Contemporary Muslim and Christian Response to Religious Plurality.
Contemporary Muslim and Christian Response to Religious Plurality. By Lewis E. Winkler. Wipf & Stock, 2011. ISBN: 978-1-6089-9742-8. ix and 350 pages. Paper. $39.00.
Lewis Winkler, a lecturer in Theology, Church History, and Ethics at the East Asia School of Theology in Singapore, has produced an imaginative work on Christian-Muslim dialogue. Building upon the oft-quoted saying of Hans Kung, "No peace among the nations without peace among the religions," Winkler puts forward an opportunity to help Christians and Muslims think outside the box and engage in fresh thinking. Winkler commences his project within the framework of "religious pluralism," that is, the reality of various faith traditions, each making its own truth claims, to "encourage more democratically free, morally just, and religious plural human communities" (10). He follows this with a review of a historical and thematic survey of twentieth and twenty-first century Christian-Muslim dialogue in Chapter Two.
The heart of Winkler's exploration are Chapters Three through Five. Here he elucidates the theology of the Christian theologian, Wolfhart Pannenberg, and the Muslim scholar, Abdulaziz Sachedina. Pannenberg's Trinitarian theology is explored primarily through his work in Toward a Theology of Nature. Sachedina's thinking is reviewed through a close reading of The Islamic Roots of Democratic Pluralism. Ultimately, Winkler concludes that through Sachedina's understanding of the Islamic concept of fitra, and Pannenberg's notion of "prolepsis" there is affirmation of God's good work through humanity (230-231). The final two chapters of the book seek to apply Winkler's hopeful, but critical, notions of interfaith dialogue, as gleaned by both Pannenberg and Sachedina, to traditional Christian and Muslim doctrines, as well to several important sociological issues, such as the treatment of religious minorities, women, and the Israeli-Palestinian conflict (310-311).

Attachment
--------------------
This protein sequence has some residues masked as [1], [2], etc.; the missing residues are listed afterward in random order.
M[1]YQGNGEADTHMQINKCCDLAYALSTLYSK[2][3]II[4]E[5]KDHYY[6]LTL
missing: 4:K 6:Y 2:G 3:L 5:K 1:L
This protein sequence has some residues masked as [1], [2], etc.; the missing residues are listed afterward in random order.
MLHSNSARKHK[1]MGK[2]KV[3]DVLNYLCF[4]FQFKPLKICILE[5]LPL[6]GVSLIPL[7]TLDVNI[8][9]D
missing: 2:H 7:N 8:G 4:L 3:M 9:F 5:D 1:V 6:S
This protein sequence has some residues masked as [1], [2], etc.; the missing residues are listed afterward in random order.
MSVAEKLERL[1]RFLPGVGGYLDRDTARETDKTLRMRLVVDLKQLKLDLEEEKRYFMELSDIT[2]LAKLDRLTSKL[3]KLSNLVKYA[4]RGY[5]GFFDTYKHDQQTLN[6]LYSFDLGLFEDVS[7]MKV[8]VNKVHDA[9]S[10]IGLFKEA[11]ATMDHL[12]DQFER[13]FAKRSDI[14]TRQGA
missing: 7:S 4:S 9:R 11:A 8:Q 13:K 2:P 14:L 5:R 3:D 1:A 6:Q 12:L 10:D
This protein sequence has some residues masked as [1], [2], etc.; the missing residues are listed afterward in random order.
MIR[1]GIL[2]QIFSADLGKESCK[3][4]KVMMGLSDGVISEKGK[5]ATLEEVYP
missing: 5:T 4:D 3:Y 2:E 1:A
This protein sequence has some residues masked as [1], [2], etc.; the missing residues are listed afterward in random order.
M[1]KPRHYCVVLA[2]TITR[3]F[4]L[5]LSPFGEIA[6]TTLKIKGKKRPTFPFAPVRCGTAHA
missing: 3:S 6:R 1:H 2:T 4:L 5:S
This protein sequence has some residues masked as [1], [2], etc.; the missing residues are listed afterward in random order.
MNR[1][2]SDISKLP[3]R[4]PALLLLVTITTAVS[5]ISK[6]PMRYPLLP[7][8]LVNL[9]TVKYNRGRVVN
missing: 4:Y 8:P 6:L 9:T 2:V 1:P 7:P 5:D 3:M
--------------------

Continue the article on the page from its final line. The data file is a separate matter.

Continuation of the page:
One might wonder why Winkler has chosen to put these two individuals into dialogue with one another. These scholars never met, nor did they ever engage each other's works. Pannenberg himself never wrote specifically about Christian-Muslim relations. Furthermore, the book wanders through a variety of theological topics. More focus--to produce a tighter work--would have been helpful. Nevertheless, this book is a creative reflection on two important Christian and Muslim thinkers.
Winkler is not interested in engaging in Christian-Muslim dialogue merely to rush to the least common denominator in order to agree upon a doctrine of God, or so that communities might simply "play nice." Rather, through his own Christian evangelical commitments, he argues that open and honest dialogue about theological matters provides opportunities for communal engagement that might strengthen the civic good. This certainly is a perspective that should be applauded and supported.
David D. Grafton
The Lutheran Theological Seminary at Philadelphia
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|Author:||Grafton, David D.|
|Publication:||Currents in Theology and Mission|
|Article Type:||Book review|
|Date:||Feb 1, 2015|
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